The Bay of La Paz is considered the gateway to the Sea of Cortez, which was named the “Aquarium of the World” by famous French oceanographer Jacques Cousteau. La Paz is a prime diving destination due to its biodiversity and opportunities for encountering uncommon species such as the whale shark, hammer heads and big mantas.

The Puerto Vallarta area is also a surfer’s paradise, with more than 60 surfing locations—including many secluded beaches—along Banderas Bay. The time for ideal surf conditions spans from late summer to early fall, as hurricane season usually stirs up waves on the Pacific Coast. Some of the more popular locales for surfing are Ipala and Las Penitas (on the Cabo Corrientes coast south of Tehualmixtle), Playa el Tecuan, Playa la Manzanilla and Barra de Navidad.

Museo de La Ballena provides a new opportunity to learn about local wildlife in La Paz. The center opened last year and owns the largest marine mammal skeleton display in Latin America. Visitors can also learn about local sea creatures such as dolphins, orcas, sperm whale, sea lions and other important species of turtles, sharks and mantas.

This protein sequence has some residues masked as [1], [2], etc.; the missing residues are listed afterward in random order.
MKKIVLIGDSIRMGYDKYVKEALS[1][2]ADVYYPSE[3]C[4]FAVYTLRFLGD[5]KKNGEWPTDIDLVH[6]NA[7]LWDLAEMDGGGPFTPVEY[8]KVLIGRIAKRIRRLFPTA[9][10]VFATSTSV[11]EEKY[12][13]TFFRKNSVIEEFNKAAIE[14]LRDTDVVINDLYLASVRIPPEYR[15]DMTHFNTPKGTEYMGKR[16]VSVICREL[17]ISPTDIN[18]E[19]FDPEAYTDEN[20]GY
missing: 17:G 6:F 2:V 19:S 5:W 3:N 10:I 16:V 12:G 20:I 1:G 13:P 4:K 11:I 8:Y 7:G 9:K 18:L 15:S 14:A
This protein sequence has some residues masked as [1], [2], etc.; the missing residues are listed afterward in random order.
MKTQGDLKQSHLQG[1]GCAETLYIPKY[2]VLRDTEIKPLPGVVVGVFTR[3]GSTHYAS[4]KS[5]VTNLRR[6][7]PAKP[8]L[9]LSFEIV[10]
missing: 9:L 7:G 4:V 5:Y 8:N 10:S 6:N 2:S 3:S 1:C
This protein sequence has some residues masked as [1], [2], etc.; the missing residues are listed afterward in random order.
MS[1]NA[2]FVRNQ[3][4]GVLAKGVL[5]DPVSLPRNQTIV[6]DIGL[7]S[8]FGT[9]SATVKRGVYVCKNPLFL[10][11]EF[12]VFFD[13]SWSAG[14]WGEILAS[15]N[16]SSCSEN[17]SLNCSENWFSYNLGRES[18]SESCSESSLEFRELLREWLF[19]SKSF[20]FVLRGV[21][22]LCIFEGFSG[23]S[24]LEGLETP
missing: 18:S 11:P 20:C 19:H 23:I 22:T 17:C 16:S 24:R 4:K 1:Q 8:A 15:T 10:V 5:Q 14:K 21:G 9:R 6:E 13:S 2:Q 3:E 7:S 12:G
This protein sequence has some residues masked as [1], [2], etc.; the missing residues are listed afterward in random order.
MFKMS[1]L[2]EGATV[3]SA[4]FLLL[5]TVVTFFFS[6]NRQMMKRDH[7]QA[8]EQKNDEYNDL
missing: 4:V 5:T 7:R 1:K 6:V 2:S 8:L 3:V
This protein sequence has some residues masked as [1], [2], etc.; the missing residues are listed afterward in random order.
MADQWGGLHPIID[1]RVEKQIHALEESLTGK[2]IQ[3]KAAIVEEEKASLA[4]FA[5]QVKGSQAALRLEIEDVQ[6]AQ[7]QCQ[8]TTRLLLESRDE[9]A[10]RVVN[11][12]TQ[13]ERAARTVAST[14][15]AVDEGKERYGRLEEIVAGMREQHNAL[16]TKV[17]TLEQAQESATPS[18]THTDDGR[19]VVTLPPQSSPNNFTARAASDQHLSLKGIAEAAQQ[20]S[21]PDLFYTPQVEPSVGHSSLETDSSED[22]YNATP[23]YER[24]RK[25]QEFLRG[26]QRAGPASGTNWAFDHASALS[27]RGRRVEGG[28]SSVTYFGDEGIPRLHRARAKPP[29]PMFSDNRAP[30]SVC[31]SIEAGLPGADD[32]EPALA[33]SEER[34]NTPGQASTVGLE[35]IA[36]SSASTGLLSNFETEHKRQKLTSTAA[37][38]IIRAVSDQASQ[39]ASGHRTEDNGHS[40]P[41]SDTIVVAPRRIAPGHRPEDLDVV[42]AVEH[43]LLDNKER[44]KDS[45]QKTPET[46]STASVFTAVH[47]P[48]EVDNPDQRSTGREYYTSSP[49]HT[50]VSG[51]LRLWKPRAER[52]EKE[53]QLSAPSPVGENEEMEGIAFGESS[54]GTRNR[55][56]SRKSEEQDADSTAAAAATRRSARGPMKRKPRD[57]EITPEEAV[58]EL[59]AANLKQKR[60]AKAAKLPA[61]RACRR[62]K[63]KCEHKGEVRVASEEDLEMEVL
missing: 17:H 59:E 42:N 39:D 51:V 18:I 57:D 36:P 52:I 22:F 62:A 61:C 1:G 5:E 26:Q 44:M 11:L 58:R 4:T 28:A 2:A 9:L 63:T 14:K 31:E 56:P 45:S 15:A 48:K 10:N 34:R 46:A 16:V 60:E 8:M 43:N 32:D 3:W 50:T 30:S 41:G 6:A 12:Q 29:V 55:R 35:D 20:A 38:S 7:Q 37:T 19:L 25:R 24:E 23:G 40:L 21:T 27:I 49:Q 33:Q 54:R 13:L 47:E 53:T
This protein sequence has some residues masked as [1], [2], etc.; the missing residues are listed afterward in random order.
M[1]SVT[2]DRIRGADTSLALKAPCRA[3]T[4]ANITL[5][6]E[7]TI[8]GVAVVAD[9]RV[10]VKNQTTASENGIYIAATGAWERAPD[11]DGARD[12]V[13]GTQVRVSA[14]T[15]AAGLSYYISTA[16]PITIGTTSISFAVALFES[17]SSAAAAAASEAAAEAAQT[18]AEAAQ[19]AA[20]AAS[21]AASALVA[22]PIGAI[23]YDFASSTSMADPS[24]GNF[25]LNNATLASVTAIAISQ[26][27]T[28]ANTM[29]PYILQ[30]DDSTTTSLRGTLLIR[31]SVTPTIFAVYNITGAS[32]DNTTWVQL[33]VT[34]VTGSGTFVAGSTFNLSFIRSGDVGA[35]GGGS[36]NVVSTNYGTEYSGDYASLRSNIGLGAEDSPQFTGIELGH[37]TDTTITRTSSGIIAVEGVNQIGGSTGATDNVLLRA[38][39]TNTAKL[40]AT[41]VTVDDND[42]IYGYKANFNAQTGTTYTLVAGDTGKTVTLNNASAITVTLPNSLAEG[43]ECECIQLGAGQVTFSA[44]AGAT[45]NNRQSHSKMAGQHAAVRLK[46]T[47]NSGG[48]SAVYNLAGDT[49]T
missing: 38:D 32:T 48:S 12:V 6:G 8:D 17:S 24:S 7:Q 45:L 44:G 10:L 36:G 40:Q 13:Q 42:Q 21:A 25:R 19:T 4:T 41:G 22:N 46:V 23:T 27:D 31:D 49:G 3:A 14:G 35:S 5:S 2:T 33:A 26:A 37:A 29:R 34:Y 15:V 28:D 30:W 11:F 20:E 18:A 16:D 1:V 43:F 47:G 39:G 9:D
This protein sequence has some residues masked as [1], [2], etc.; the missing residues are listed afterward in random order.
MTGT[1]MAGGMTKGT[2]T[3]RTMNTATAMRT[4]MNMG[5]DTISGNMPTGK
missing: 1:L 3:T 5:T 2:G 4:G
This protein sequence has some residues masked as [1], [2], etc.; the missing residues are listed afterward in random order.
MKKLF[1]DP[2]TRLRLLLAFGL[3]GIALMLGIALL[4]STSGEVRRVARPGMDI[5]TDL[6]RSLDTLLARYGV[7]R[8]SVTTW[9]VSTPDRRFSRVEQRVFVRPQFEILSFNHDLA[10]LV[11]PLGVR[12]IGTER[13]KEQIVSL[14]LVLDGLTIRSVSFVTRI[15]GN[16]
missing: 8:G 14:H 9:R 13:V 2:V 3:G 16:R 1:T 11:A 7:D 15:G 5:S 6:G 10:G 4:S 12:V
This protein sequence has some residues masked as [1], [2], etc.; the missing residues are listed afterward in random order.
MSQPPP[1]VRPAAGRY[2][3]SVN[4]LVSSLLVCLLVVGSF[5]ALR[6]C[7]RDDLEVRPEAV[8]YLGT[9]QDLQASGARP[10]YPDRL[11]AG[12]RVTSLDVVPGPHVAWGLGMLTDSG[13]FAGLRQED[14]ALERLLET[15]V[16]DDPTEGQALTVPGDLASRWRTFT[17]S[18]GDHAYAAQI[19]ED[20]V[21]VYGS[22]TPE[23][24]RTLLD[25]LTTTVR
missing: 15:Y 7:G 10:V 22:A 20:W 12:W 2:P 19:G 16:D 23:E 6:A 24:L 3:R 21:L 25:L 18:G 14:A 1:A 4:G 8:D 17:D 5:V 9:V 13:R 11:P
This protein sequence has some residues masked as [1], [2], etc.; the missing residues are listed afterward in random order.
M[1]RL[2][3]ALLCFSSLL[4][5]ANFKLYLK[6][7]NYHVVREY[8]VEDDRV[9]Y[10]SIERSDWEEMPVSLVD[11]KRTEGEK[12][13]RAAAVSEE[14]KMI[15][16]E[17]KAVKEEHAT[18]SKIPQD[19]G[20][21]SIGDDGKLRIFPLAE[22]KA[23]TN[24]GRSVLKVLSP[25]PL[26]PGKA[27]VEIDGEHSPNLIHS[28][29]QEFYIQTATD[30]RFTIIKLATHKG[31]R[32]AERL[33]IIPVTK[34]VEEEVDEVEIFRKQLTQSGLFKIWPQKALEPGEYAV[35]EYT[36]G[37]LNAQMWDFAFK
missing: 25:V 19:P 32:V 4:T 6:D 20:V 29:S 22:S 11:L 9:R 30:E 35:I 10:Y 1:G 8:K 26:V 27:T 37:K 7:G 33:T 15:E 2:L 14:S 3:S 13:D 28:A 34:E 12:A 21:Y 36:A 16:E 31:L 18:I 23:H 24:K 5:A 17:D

Sandboarding is another beach activity enjoyed in El Mogote. As its name implies, the activity involves sliding on the sand in a manner similar to snowboarding. Only available in a select few areas, visitors in El Mogote have the option to rent their own board or book a tour to the sand dunes just 20 minutes from the downtown area.

The most famous La Paz beaches are inside the bay. El Coromuel received the Blue Flag by NGO meeting with very high water-quality standards and other important factors, such as responsible waste management, wheelchair access, security and more. This beach is visited regularly by locals because it is easily accessible and the closest one to the city.

Balandra, a Natural Protected Area since 2008, is an unspoiled delight where the Spanish rock formation Hongo de Balandra can be found. Sea turtles can be seen from August to November at Punta Arenas, an area on the southern tip of La Ventana Bay. the starry sky glows in the evening at these beaches, which are not affected by city lights.

Further Reading:

A Meeting Planner’s Guide to Mexico’s Pacific Coast